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Want an Online Following that Translates into Foot Traffic?

This New York practice built one with the help ‘local influencers’.




MUCH HAS BEEN made of the role of the social media “influencer” — someone with the power to affect the purchasing decisions of their online following. Unless you’re doing a roaring online trade, however, a blizzard of Facebook Likes won’t help you much. Recognizing this, savvy small biz owners have refined the concept, seeking out “micro” or “hyper local” influencers in their area — often business owners like themselves — with whom they can build a shared local following of people who live nearby and value what they do.

One independent optical owner who has made this approach work for him is Carl Cameau Jr. at Hudson Spectacles (formerly Eyevolution Optique) in Nyack, NY. For the past few years, he has been posting photos of carefully chosen local restaurateurs and other biz owners from around the Hudson Valley on Instagram — fitted with eyewear from his collections — and through them expanding his reach and building a loyal, like-minded clientele.


“I see a lot of campaigns that use people to model product, but never know the story behind the people in the photo wearing it,” he says. “I am lucky to work with some of the best independent brands, so for me it’s best to pair it with the people shaping and forming the lifestyle of the area where our shops are located.”

The goal is for Hudson Spectacles’ eyewear to be seen “on faces that are genuinely recognized within a 10-25 mile radius,” he says. “I want people to want to be a part of our shop, feel happy and stay connected to our business. I want them to say, ‘I want to experience that place.’”

Matt Hudson, one of the ‘local influencers’ featured on Hudson Spectacles’ Instagram

Matt Hudson, one of the ‘local influencers’ featured on Hudson Spectacles’ Instagram. Says owner Cameau, ‘He’s an avid rower, artist and owner of Hudson House restaurant in Nyack, NY.’


For Cameau, the first step in the process was thinking about what images he wanted to publish. “Think of locations, people, product and placement,” he advises. Beyond the eyewear and the people modeling it, he says, “I love to highlight the Hudson Valley, the beauty surrounding it and the history of craftsmanship here. I try to keep those in mind when posting.” The second step? Find a good photographer (in Cameau’s case, friend and photographer Daniel Silbert.)

Finding business owners to participate was made easier for Cameau by the fact that he generally shops locally. “I have been eating, drinking or shopping at these businesses for years. So when I came up with this campaign, many were eager to join. I have a roster of people who have seen the images and want to be part of the next shoot. It’s very organic.”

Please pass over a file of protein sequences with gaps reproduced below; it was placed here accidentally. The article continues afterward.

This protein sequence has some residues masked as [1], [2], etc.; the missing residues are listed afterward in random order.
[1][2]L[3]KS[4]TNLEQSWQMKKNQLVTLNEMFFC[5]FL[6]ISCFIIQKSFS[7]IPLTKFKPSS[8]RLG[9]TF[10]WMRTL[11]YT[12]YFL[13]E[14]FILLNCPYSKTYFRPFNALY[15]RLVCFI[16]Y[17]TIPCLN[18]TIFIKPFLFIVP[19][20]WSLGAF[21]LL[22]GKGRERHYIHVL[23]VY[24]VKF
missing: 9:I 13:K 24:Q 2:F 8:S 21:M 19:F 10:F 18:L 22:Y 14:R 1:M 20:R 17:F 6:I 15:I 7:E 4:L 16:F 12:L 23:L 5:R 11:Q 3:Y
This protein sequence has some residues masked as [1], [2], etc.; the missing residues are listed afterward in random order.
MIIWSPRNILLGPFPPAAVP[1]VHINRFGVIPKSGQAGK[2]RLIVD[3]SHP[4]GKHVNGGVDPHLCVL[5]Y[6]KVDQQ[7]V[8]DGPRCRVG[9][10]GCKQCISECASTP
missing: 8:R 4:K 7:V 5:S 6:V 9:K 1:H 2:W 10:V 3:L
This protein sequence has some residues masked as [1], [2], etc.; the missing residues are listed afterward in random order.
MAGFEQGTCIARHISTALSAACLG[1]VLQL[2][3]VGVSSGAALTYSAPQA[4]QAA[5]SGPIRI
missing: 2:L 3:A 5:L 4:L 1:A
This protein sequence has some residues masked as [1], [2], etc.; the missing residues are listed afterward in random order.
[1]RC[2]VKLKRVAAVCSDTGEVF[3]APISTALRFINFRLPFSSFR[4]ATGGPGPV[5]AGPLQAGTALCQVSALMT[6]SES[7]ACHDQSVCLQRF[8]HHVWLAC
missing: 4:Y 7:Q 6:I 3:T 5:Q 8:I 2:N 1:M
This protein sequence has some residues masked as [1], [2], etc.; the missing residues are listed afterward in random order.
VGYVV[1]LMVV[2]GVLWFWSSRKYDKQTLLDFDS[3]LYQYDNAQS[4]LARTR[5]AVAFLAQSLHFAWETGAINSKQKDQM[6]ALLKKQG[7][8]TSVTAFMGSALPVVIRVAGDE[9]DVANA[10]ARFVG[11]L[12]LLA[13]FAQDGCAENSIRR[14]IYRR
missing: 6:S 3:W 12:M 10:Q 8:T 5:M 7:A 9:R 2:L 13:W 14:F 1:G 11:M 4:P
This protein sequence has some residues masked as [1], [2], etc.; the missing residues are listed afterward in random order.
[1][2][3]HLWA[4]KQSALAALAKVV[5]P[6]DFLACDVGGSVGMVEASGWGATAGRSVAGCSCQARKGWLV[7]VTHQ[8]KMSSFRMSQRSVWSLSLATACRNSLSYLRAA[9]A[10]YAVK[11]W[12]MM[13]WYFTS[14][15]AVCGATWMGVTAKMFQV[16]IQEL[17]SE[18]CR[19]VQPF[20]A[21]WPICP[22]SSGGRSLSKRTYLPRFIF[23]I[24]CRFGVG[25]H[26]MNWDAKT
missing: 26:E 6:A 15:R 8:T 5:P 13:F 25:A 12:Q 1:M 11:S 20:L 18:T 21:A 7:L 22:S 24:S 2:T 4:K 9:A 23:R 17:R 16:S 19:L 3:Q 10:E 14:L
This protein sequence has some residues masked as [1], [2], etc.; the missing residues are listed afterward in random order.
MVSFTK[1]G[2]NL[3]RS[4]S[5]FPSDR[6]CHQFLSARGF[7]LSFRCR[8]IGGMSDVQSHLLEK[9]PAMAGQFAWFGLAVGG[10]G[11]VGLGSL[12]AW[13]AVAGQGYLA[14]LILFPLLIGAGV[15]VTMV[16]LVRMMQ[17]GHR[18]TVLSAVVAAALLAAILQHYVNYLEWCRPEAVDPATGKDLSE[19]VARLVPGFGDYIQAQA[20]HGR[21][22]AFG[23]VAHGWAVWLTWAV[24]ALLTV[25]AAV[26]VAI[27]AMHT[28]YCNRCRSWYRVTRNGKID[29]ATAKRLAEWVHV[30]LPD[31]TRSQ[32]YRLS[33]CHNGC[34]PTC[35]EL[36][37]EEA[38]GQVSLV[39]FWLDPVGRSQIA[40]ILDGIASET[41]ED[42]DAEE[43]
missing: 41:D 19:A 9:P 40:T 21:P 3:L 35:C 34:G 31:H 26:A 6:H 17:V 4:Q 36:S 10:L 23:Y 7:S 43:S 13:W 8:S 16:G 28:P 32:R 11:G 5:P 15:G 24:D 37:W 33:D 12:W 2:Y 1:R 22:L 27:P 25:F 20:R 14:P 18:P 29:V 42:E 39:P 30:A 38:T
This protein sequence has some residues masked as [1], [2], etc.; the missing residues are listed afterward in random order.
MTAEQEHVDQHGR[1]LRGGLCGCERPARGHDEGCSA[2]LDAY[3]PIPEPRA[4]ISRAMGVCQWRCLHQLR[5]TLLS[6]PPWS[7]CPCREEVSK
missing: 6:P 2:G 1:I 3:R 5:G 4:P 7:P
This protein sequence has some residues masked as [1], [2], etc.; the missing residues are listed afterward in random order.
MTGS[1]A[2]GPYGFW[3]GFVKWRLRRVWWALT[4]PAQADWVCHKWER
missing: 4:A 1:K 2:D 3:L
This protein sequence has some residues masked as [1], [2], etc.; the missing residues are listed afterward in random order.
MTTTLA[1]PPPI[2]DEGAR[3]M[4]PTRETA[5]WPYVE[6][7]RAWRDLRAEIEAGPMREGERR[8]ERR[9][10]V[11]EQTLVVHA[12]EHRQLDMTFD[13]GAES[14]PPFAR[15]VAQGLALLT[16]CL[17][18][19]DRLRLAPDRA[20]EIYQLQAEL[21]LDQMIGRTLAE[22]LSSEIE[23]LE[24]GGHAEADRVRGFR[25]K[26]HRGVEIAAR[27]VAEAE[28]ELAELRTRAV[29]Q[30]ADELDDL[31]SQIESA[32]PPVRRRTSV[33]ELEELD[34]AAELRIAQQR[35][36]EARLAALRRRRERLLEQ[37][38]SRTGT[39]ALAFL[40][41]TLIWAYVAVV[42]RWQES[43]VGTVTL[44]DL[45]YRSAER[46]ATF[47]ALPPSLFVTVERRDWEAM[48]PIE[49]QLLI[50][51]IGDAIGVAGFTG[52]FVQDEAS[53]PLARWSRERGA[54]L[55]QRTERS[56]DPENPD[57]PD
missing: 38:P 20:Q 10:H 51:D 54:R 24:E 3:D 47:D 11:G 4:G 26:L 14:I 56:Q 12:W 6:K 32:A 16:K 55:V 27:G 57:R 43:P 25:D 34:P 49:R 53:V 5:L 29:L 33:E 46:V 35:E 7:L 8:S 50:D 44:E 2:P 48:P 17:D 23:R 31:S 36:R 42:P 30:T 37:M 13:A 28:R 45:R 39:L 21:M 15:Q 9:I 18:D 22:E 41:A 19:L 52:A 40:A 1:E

He also tries to match participating owners with appropriate frames. “If you want a younger or older demographic to be interested in a certain frame line… then the business should match the vibe.” The influencers promote Hudson Spectacles by tagging and hashtagging. Some want glasses for free, but Cameau doesn’t believe in giving product away for a shout out. “That can add up quick if you are too fluid with your policy,” he warns. And he doesn’t ask for anything in return aside from the use of their image. “Everyone volunteered and I offer the images for each person to use for their social media as well.”


Cameau says he’s seen a “huge” return from patrons and their employees. “I’ve had people come in asking what frames the waiter at Hudson House was wearing and follow through with a purchase.”

Hudson Spectacles has also picked up new customers from surrounding areas, who come in after recognizing the subjects of the photos. “It is a great campaign and one of the foundation pieces of Hudson Spectacles,” he says.


Do It Yourself: Team Up with Local Influencers

  • the fEELING iS MUTUAL. Influencers are supposed to be your cheerleaders, but according to Cameau it’s not uncommon for them to forget; so remind them to tag and hashtag.
  • KEEP IT REAL. When it comes to taking pictures, Cameau says, “The location, people and the eyewear selected should match naturally. It needs to read in the photo, and not be trying too hard.”
  • KNOW YOUR AUDIENCE. Be conscious of the audience that will be seeing a particular pair of glasses on a certain influencer. Says Cameau: “The demographics have to be there.”
  • WHAT’S UP DOC? Reach out to ODs or ophthalmologists who don’t have your selection. “Some doctors just don’t want to deal with the eyewear part of the business,” says Cameau.
  • DO YOUR HOMEWORK. Before working with a more traditional influencer, make sure their followers aren’t bots. has a great resource for this.

After years covering some of the farther flung corners of the world of business journalism, Heath has more recently focused on covering the efforts of independent eyecare professionals to negotiate a fast-changing industry landscape. Contact him at [email protected]


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